Posted on 26th March 2019
With Para-Badminton being included in the Paralympics for the first time in Tokyo, we will keep an eye on those Scottish players who are going on the road to try and qualify.
The period of qualification will go from March 2019 to May 2020 and will start with events in Turkey, Dubai, Uganda and Canada.
We asked the players what they felt about Para-Badminton being in the Paralympics and what their goals are for the coming 15 months.
“I think it is great that Para-Badminton is included in the Paralympics for Tokyo 2020. It is one of the most common sports played and can be very sociable and competitive depending at what level you want to play at.
“It is wonderful to be able to take part in the qualification tournaments and I am extremely proud to be able to wear my Scotland badminton top and represent my country.
“At my age I never thought there might be a slim possibility of not just playing in competitions abroad, but actually winning medals, being ranked in the top 10 in my classification category and the dream of possible selection for Tokyo 2020.
“My main challenge is my disability as it is different every day, which means my capabilities are also different every day.
“I am entering all BWF tournaments this year except Japan and also the three at the beginning of next year that count towards the Paralympic ranking selection. I will do everything possible to be as fit, technically skilled and ready for every tournament that I can possibly do so I can earn ranking points.
“I aim to beat people I have not beaten before. I will try my hardest in the first couple of tournaments to get good ranking points and see where I am placed.”
“For Para-Badminton to be included in the Olympics in 2020 is huge, a massive plus and a massive opportunity to prove to the world that Para athletes are able to play at the highest levels.
“For myself I thought I would never play sport ever again, never mind playing badminton after I had my accident in 2002. By 2006 I ended up being a bi-lateral or double below knee amputee, when I was given the opportunity to go along to a local disability Badminton club in 2012 and from then I have been able to represent my country.
“I have also had the opportunity to travel the world which has been totally amazing and that I may be able to represent my country at the Olympics for Para-Badminton in 2020 is still a dream I am chasing.
“My goals are to train harder and reach new fitness levels in order to be able to compete and beat the best. I now eat healthier and actually look after my myself, which has always been an issue for me, but the sport now demands the goal is so big for everyone.
“I’m competing in Dubai and plan to travel to Canada, Ireland and the World championships in Basel Switzerland. From there I shall assess what other events I will need to travel to in order to give myself the best chance to qualify for Tokyo 2020.”
“To have badminton included into the Paralympics is a magnificent achievement and its testament to all individuals, countries and players who have raised the profile of Para–badminton over the last 14 years, maybe longer regardless of it being a Paralympic sport.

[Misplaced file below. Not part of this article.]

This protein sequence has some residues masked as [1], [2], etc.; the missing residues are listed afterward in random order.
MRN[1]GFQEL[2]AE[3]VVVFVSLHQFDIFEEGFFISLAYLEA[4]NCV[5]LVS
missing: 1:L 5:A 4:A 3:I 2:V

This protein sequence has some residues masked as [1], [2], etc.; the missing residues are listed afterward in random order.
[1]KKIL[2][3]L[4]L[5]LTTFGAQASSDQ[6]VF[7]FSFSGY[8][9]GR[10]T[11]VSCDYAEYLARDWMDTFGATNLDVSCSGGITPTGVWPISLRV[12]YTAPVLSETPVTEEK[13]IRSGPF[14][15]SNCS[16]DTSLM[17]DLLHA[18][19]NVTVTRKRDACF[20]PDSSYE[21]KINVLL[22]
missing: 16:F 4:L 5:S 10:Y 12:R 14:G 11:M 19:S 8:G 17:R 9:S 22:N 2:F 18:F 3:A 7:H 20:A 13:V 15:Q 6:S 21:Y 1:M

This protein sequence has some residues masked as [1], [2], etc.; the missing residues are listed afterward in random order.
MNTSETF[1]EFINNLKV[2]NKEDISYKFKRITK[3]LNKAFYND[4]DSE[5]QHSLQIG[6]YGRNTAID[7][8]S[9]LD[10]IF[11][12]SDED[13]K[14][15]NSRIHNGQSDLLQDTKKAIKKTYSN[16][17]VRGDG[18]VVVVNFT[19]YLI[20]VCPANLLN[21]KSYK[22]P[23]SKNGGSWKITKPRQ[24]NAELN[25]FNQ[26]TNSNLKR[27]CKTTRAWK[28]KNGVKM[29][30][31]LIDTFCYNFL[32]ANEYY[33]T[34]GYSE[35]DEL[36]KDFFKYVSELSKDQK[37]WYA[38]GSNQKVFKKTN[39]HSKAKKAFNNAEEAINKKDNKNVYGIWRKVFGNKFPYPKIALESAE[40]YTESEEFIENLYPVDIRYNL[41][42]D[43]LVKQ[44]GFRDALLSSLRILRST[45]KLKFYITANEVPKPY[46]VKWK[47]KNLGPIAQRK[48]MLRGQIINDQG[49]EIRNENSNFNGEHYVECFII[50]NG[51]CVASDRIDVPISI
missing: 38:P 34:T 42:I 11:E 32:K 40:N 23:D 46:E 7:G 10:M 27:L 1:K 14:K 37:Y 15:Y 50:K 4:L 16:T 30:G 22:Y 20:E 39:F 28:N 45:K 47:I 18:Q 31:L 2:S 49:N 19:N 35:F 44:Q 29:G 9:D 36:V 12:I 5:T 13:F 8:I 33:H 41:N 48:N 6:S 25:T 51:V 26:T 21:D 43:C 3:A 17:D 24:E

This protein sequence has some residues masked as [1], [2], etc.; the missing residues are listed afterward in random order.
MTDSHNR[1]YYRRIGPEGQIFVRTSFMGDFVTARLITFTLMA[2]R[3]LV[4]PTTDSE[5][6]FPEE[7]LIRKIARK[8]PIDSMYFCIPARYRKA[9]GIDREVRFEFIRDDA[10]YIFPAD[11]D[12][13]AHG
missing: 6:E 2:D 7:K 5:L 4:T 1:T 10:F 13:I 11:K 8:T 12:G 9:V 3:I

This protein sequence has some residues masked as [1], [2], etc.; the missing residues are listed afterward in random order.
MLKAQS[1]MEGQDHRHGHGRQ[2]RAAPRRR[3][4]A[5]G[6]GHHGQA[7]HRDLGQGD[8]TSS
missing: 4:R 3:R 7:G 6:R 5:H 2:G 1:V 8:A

“Prior to the inclusion, the environment of every international had a social element to the competitiveness. However now with the new identity there is a more professional aura around all nations and the standard of play is at an all-time high with a majority of players training full time.
“Having been involved in Para- Badminton from the age of 19, it’s magnificent to witness the progression and development of Para-Badminton and where it is to date is staggering.
“My goal this year is to qualify for the Paralympics, I’ve played Para-badminton for the last 12 years and this is the only opportunity that I’ve got to qualify. In reality I know it will be really difficult with competitive players training full time who have support structures in place locally but I’ll be giving everything I can into it.
“I hope that the first few events I’ll be able to see where I am in comparison to other players across the globe and hopefully cause a few upsets and reach the knockout stages and even quarters or semi-final stages. I’ve been focusing on my consistency and I hope that I can showcase this aspect and force errors from the opposition.”
“When I was younger, I always felt excluded because of my disability. Para-Badminton finally gave me an opportunity to compete against people like me. To stand a fair chance and have an enjoyable experience with my friends is all I was looking for.
“The inclusion of Para-Badminton in the Tokyo 2020 Paralympic programme has given our sport further validation and has shown the entire Para-Badminton community that our efforts to grow the sport have not been in vain.
“In this sport, I want to reach the stage where I am able to compete at a high enough level to be successful in first getting to the Paralympics, then, medalling in my category.
“For 2019, I am aiming to attend as many tournaments as I can. However, as I am currently studying at University, I will need to be wary of the conflicting schedules and make arrangements to ensure I can do both.”
We shall follow the player’s journeys throughout the qualification process and please look out for their tweets and facebook posts via, Badminton Scotland website, Scottish Disability Sport and Lothian Disability Badminton Club.
Images by Alan SpinkGo Back